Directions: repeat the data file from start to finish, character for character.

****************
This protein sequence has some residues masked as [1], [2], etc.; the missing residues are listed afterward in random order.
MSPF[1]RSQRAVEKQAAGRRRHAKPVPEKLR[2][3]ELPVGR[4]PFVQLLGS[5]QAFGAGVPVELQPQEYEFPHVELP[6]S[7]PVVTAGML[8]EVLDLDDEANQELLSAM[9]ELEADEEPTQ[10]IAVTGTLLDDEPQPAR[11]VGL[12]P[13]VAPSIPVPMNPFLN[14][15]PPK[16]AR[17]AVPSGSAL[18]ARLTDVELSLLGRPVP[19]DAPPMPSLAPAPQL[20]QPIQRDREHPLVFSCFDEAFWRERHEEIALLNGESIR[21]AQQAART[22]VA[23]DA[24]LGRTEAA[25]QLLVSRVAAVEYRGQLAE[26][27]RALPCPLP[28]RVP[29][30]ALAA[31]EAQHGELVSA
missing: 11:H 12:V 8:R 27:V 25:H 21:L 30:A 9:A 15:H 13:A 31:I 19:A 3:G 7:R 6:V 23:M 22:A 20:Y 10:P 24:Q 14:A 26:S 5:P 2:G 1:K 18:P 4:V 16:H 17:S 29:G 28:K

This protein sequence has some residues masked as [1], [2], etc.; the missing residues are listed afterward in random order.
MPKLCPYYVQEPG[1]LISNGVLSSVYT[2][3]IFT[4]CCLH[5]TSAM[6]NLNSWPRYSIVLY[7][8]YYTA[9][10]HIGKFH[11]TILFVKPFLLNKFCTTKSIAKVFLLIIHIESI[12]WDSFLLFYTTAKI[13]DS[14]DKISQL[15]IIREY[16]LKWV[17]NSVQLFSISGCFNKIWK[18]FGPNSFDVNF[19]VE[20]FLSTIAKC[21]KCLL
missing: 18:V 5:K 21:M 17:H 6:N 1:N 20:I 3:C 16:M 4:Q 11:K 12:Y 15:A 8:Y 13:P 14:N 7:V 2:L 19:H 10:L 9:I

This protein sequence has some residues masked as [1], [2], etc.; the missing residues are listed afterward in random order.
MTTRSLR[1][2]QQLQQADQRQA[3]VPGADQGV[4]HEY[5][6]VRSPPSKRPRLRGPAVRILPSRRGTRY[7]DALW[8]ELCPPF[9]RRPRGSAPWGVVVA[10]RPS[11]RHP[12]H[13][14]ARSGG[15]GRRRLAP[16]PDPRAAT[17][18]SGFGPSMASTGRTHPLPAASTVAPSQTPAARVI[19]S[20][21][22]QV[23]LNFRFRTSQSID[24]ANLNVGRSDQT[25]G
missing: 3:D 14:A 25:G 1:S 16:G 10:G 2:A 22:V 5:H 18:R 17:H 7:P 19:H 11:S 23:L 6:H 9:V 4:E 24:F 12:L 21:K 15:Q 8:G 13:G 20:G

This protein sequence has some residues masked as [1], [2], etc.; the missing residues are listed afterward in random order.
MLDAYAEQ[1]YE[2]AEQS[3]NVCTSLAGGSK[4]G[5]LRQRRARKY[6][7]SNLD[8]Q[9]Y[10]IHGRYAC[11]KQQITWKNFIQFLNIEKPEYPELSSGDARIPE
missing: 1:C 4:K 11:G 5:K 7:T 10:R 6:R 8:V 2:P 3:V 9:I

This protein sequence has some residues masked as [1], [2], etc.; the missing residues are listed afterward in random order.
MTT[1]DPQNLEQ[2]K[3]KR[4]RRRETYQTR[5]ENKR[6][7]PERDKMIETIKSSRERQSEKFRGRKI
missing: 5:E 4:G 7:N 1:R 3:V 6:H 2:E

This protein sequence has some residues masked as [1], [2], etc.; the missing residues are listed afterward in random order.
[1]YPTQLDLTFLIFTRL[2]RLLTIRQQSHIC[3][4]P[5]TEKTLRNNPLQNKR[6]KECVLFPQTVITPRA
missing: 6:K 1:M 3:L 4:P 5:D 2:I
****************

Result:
This protein sequence has some residues masked as [1], [2], etc.; the missing residues are listed afterward in random order.
MSPF[1]RSQRAVEKQAAGRRRHAKPVPEKLR[2][3]ELPVGR[4]PFVQLLGS[5]QAFGAGVPVELQPQEYEFPHVELP[6]S[7]PVVTAGML[8]EVLDLDDEANQELLSAM[9]ELEADEEPTQ[10]IAVTGTLLDDEPQPAR[11]VGL[12]P[13]VAPSIPVPMNPFLN[14][15]PPK[16]AR[17]AVPSGSAL[18]ARLTDVELSLLGRPVP[19]DAPPMPSLAPAPQL[20]QPIQRDREHPLVFSCFDEAFWRERHEEIALLNGESIR[21]AQQAART[22]VA[23]DA[24]LGRTEAA[25]QLLVSRVAAVEYRGQLAE[26][27]RALPCPLP[28]RVP[29][30]ALAA[31]EAQHGELVSA
missing: 11:H 12:V 8:R 27:V 25:H 21:L 30:A 9:A 15:H 13:A 31:I 19:A 3:G 7:R 6:V 23:M 22:A 20:Y 10:P 24:Q 14:A 26:S 5:P 2:G 1:K 18:P 4:V 16:H 17:S 29:G 28:K

This protein sequence has some residues masked as [1], [2], etc.; the missing residues are listed afterward in random order.
MPKLCPYYVQEPG[1]LISNGVLSSVYT[2][3]IFT[4]CCLH[5]TSAM[6]NLNSWPRYSIVLY[7][8]YYTA[9][10]HIGKFH[11]TILFVKPFLLNKFCTTKSIAKVFLLIIHIESI[12]WDSFLLFYTTAKI[13]DS[14]DKISQL[15]IIREY[16]LKWV[17]NSVQLFSISGCFNKIWK[18]FGPNSFDVNF[19]VE[20]FLSTIAKC[21]KCLL
missing: 18:V 5:K 21:M 17:H 6:N 1:N 20:I 3:C 16:M 4:Q 11:K 12:Y 15:A 8:Y 13:P 14:N 7:V 2:L 19:H 10:L 9:I

This protein sequence has some residues masked as [1], [2], etc.; the missing residues are listed afterward in random order.
MTTRSLR[1][2]QQLQQADQRQA[3]VPGADQGV[4]HEY[5][6]VRSPPSKRPRLRGPAVRILPSRRGTRY[7]DALW[8]ELCPPF[9]RRPRGSAPWGVVVA[10]RPS[11]RHP[12]H[13][14]ARSGG[15]GRRRLAP[16]PDPRAAT[17][18]SGFGPSMASTGRTHPLPAASTVAPSQTPAARVI[19]S[20][21][22]QV[23]LNFRFRTSQSID[24]ANLNVGRSDQT[25]G
missing: 3:D 14:A 25:G 1:S 16:G 10:G 2:A 22:V 5:H 18:R 17:H 7:P 19:H 11:S 23:L 6:H 9:V 4:E 24:F 12:L 21:K 15:Q 8:G 13:G 20:G

This protein sequence has some residues masked as [1], [2], etc.; the missing residues are listed afterward in random order.
MLDAYAEQ[1]YE[2]AEQS[3]NVCTSLAGGSK[4]G[5]LRQRRARKY[6][7]SNLD[8]Q[9]Y[10]IHGRYAC[11]KQQITWKNFIQFLNIEKPEYPELSSGDARIPE
missing: 1:C 4:K 11:G 5:K 7:T 10:R 6:R 8:V 2:P 3:V 9:I

This protein sequence has some residues masked as [1], [2], etc.; the missing residues are listed afterward in random order.
MTT[1]DPQNLEQ[2]K[3]KR[4]RRRETYQTR[5]ENKR[6][7]PERDKMIETIKSSRERQSEKFRGRKI
missing: 5:E 4:G 7:N 1:R 3:V 6:H 2:E

This protein sequence has some residues masked as [1], [2], etc.; the missing residues are listed afterward in random order.
[1]YPTQLDLTFLIFTRL[2]RLLTIRQQSHIC[3][4]P[5]TEKTLRNNPLQNKR[6]KECVLFPQTVITPRA
missing: 6:K 1:M 3:L 4:P 5:D 2:I